Where do we practice? Realtime exchanges led by peers leading with important questions. There is a need for wanting to be able to put something out there and hear back immediately, and I want to be able to respond to people and support them in real time. That came up repeatedly. Structured activities. Listen, people are busy. We're all really busy, so it's not enough to have a regular Facebook group where you go in and you're not sure what you're going to get. Although there's certainly a place for those, they wanted to define focus, bounded time. What's the work? This is work. We want to build relationships, but we know it's work. Let's make it that so that we know it's worth our time.

Finally, affinity and non-affinity groups. By affinity groups, what they were saying very clearly isn't only racial ethnic affinity groups, although that's important. But it's also around issues. I want to talk to people who want to talk about the issues that matter to me, or I want to talk to people who also have preschool boys of color, or whatever it might be. But they're also clear about non-affinity groups. They also want to engage people who they don't normally get to engage with in their usual day to day, including parent teacher.

Then we turn to you, Keeley. The question is, okay, so we have that sort of form of the community and we have some questions. What does it actually begin to look like?

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Keeley Bibins: Great, so I get to discuss what it looks like. All right, so here's kind of what it looks like. We have this big Color-Brave community, which is the big encompassing circle. Within that, what we're going to do, this is where we're going to have the webinar just like we're having tonight. We're going to have a Color-Brave community with the monthly webinars that are going to happen every fourth Tuesday of the month. It's for everybody. These are for those who want to get to learn and have a conversation on, how do you have these conversations? Kind of like the topics, the questions that Andrew went over. You have, why is it important to talk to children about race? How do we begin to have these conversations?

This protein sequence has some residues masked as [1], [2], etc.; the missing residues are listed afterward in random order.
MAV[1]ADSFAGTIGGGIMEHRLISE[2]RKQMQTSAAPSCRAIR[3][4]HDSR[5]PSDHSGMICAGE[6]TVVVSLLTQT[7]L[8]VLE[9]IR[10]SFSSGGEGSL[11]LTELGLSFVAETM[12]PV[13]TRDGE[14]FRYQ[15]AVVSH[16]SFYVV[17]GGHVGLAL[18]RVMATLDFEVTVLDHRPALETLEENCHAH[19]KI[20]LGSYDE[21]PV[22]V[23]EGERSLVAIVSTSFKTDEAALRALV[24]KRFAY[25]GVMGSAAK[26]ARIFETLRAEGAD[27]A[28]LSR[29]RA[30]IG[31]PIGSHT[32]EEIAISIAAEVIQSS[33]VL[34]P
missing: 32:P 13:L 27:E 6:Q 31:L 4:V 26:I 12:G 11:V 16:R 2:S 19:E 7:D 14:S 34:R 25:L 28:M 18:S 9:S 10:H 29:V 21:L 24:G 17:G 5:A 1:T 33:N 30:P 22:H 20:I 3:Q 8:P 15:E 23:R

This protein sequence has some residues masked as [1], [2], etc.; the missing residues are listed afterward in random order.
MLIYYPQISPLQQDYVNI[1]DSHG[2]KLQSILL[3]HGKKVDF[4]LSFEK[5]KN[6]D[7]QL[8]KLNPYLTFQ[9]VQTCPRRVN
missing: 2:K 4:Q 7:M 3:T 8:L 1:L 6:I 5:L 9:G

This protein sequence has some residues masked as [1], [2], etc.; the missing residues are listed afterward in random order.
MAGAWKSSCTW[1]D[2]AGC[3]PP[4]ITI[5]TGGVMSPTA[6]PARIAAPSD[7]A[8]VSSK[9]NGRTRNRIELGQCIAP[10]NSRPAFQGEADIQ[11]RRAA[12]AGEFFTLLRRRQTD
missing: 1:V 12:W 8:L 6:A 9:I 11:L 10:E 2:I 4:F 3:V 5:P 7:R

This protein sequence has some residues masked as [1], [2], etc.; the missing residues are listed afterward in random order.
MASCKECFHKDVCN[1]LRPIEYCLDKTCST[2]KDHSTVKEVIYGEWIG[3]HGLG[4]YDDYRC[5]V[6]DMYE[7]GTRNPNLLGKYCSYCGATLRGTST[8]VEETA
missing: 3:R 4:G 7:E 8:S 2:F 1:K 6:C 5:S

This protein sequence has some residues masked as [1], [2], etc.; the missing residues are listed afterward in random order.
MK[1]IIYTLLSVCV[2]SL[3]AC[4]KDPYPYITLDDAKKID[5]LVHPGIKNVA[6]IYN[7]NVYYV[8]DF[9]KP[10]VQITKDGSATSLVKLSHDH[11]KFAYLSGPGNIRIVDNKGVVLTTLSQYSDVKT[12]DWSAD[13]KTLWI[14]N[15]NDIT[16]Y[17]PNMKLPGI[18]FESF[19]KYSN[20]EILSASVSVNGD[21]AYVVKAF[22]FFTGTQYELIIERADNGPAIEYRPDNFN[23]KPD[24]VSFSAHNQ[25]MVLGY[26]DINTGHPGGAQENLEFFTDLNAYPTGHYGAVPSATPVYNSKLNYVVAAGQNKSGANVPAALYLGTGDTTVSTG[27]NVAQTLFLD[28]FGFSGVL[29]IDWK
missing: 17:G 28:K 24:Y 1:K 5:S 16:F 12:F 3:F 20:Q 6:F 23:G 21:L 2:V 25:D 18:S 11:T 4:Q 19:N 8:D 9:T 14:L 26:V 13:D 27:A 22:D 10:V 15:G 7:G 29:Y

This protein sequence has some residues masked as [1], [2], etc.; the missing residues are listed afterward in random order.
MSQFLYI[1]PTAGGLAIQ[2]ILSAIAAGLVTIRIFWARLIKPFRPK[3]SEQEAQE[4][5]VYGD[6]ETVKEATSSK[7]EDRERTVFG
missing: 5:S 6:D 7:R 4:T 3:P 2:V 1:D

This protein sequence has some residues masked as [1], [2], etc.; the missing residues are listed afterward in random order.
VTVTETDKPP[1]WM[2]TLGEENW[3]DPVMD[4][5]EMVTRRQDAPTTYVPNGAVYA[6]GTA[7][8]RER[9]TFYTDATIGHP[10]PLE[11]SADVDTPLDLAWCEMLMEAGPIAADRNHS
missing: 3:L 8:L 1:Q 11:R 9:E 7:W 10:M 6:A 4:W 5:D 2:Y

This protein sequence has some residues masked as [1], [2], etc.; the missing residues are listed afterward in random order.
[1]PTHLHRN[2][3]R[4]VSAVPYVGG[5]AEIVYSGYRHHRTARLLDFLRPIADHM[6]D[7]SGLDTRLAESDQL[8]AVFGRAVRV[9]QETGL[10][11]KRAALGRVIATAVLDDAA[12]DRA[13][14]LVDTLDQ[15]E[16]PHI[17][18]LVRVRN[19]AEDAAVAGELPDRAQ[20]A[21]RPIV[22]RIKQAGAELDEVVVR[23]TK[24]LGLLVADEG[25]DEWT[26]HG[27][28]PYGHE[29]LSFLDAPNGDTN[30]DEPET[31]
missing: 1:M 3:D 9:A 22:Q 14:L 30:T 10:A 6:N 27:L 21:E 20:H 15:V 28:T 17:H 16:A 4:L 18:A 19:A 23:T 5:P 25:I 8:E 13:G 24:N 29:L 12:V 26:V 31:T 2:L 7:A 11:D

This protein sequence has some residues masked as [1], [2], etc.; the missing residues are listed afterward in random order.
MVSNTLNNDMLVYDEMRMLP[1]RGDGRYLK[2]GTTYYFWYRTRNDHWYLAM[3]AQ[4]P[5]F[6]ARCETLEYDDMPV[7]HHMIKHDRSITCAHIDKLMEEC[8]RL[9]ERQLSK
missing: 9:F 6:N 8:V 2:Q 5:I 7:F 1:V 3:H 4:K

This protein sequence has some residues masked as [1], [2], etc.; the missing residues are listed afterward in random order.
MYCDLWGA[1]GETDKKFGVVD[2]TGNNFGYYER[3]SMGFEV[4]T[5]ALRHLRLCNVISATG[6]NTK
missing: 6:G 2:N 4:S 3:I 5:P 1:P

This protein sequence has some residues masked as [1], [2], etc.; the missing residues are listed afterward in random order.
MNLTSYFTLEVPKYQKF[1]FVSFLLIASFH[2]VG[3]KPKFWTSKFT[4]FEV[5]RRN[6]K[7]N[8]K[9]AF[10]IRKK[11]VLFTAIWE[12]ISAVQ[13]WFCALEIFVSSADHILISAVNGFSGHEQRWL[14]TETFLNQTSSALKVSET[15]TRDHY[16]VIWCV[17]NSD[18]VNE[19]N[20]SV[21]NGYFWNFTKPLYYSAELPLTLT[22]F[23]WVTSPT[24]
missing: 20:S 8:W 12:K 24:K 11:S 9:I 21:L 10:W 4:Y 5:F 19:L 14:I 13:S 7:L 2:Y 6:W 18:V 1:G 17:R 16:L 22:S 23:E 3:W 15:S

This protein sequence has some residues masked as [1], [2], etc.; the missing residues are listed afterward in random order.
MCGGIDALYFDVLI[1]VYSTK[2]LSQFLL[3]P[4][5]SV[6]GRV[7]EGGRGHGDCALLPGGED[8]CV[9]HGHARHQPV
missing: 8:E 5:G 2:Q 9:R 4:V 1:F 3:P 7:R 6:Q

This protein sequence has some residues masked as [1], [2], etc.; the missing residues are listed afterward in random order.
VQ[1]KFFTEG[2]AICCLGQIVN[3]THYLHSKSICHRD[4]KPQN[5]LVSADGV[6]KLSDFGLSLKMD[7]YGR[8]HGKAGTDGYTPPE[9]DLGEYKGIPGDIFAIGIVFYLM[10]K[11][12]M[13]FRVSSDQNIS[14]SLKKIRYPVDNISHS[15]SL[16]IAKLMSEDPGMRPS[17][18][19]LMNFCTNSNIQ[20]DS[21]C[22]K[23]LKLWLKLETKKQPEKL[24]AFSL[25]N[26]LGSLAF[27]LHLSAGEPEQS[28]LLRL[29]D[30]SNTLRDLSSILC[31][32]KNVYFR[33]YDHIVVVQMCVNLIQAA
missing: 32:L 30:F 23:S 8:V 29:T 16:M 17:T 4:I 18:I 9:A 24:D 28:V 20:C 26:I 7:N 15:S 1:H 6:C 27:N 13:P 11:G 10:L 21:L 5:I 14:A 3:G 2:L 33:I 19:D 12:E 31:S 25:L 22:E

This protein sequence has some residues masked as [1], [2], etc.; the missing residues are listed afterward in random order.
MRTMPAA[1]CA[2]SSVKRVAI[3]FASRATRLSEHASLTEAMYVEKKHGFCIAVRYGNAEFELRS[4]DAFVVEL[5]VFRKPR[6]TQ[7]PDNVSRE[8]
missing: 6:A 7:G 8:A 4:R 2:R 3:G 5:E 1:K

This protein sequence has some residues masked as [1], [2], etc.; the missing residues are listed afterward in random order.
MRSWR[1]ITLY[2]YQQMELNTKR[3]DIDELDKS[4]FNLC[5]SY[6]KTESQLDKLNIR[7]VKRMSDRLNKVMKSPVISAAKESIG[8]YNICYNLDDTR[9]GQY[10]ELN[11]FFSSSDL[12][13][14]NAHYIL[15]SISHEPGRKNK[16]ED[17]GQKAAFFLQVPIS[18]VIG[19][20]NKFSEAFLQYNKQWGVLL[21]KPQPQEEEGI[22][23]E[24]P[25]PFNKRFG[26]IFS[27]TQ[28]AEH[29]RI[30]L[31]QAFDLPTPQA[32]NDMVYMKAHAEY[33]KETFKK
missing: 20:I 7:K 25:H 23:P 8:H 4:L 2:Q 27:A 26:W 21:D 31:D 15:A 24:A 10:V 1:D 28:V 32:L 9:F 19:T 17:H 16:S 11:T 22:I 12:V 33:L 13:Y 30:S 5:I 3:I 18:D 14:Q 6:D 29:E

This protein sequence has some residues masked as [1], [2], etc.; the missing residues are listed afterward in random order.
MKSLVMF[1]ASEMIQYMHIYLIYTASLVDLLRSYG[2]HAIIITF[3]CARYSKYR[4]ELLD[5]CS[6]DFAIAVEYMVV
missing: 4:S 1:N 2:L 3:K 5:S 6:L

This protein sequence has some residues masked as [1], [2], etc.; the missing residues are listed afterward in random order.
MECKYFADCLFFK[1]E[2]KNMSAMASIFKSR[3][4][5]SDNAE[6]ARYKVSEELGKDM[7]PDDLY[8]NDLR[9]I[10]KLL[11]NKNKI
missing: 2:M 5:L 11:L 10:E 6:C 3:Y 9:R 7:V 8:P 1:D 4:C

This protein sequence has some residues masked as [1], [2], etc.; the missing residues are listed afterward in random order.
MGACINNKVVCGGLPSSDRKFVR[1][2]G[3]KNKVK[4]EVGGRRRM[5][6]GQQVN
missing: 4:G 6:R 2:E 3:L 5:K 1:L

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Every month, we're going to have a webinar based on one of those questions. That's going to be the theme. That's that big blue Color-Brave community. Now we're going to come down and we're going to small down a little bit more into that social learning group. Within the social learning group, this is a group that is made, just like Andrew was saying and Melissa, as a response to those who said, "We want to have this confident space where we can talk about our children and caring for our kids." This is going to be for the adults in the lives of our BIPOC children. We're going to have weekly Zoom discussions. That is going to be once a week. We're going to make it different days and times to accommodate the scheduling of our members. It's going to be on Monday. Some will be on Thursday, some will be on Saturdays. Some in the evening, some in the morning, because we all have busy lives. We want to be able to make it available for everyone to join and have those conversations.

Then we're going to have also a Facebook group. The Facebook group is going to be available for you to join even after this webinar tonight. Also, there's going to be that group where you can put in your reflections. You can put in comments based on the theme for the month. Also, we're going to share resources on that Facebook. You can go ahead and look at those resources, read them, and we'll jump on and have conversations. We can have those conversations when we get into those weekly Zoom discussions.

Then last, in that smaller, smaller circle, we have the community of learning. Now, right now, the Color-Brave community is happening right now as we can see in the webinar. Our social learning groups are happening really soon. That weekly Zoom discussion is actually going to start, I think it's the sixth of May is actually the first day. Like I said, the Facebook is going to be available right after the webinar. When we get into the community of learning, we're going to kind of see how things are going further down the line, kind of around July so we know how it's going. We're going to start breaking into smaller groups, which are like our cohorts. These cohorts are going to be offered three times a year. We're going to switch them up.